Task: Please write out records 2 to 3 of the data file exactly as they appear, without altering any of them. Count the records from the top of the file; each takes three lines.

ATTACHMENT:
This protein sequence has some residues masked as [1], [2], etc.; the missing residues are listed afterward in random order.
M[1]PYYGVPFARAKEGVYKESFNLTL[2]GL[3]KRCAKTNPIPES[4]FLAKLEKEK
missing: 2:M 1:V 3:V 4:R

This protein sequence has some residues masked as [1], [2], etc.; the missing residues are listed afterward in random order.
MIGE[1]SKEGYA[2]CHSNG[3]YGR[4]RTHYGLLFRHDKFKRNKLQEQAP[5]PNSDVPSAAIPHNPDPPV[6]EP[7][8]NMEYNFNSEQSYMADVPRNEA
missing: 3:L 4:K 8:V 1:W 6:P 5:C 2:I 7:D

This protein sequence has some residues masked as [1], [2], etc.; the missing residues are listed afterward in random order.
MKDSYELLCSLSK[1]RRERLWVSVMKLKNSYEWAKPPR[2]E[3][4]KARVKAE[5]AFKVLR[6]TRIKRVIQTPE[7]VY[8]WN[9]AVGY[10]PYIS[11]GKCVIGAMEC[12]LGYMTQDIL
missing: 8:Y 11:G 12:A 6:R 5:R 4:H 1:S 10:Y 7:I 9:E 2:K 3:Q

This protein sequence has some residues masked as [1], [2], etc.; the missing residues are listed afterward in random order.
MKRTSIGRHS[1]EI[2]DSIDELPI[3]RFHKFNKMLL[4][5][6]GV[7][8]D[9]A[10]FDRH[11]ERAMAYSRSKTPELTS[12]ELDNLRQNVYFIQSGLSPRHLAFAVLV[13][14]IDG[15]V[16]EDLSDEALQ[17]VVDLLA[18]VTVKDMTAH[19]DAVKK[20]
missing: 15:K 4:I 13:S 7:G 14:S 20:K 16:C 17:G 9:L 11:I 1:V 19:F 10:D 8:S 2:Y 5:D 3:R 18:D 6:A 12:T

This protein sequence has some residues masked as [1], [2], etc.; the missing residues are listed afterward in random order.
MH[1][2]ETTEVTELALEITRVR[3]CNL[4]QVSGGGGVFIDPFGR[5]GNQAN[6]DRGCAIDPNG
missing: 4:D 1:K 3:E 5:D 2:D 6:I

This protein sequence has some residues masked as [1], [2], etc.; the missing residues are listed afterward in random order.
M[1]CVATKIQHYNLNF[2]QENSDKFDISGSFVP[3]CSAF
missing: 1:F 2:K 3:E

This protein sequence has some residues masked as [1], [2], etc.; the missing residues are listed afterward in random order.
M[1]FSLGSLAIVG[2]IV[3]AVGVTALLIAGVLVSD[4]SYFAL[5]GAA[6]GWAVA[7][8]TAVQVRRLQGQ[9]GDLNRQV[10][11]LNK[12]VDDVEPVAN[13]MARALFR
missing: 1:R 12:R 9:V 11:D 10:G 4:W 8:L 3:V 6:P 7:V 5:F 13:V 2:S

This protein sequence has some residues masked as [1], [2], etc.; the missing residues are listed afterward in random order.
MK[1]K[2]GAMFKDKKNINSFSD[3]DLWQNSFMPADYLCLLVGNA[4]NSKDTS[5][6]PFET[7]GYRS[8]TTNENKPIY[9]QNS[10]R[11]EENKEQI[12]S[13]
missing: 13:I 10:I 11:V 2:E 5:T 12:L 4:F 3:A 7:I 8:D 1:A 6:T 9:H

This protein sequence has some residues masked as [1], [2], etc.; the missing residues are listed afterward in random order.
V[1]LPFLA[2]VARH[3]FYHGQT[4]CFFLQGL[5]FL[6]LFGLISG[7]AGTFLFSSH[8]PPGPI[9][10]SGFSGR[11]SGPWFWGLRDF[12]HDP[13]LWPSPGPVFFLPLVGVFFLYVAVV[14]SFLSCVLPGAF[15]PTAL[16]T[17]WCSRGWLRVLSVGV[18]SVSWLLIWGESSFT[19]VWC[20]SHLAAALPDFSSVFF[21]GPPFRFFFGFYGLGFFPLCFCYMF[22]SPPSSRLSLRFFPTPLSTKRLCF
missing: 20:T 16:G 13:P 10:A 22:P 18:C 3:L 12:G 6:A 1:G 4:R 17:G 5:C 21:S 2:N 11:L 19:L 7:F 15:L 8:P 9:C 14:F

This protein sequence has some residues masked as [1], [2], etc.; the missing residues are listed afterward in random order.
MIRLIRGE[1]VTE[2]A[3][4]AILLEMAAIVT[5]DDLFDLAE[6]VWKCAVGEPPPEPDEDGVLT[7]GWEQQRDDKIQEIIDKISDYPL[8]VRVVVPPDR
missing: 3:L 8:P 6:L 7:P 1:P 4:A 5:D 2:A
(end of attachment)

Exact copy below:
This protein sequence has some residues masked as [1], [2], etc.; the missing residues are listed afterward in random order.
MIGE[1]SKEGYA[2]CHSNG[3]YGR[4]RTHYGLLFRHDKFKRNKLQEQAP[5]PNSDVPSAAIPHNPDPPV[6]EP[7][8]NMEYNFNSEQSYMADVPRNEA
missing: 3:L 4:K 8:V 1:W 6:P 5:C 2:I 7:D

This protein sequence has some residues masked as [1], [2], etc.; the missing residues are listed afterward in random order.
MKDSYELLCSLSK[1]RRERLWVSVMKLKNSYEWAKPPR[2]E[3][4]KARVKAE[5]AFKVLR[6]TRIKRVIQTPE[7]VY[8]WN[9]AVGY[10]PYIS[11]GKCVIGAMEC[12]LGYMTQDIL
missing: 8:Y 11:G 12:A 6:R 5:R 4:H 1:S 10:Y 7:I 9:E 2:K 3:Q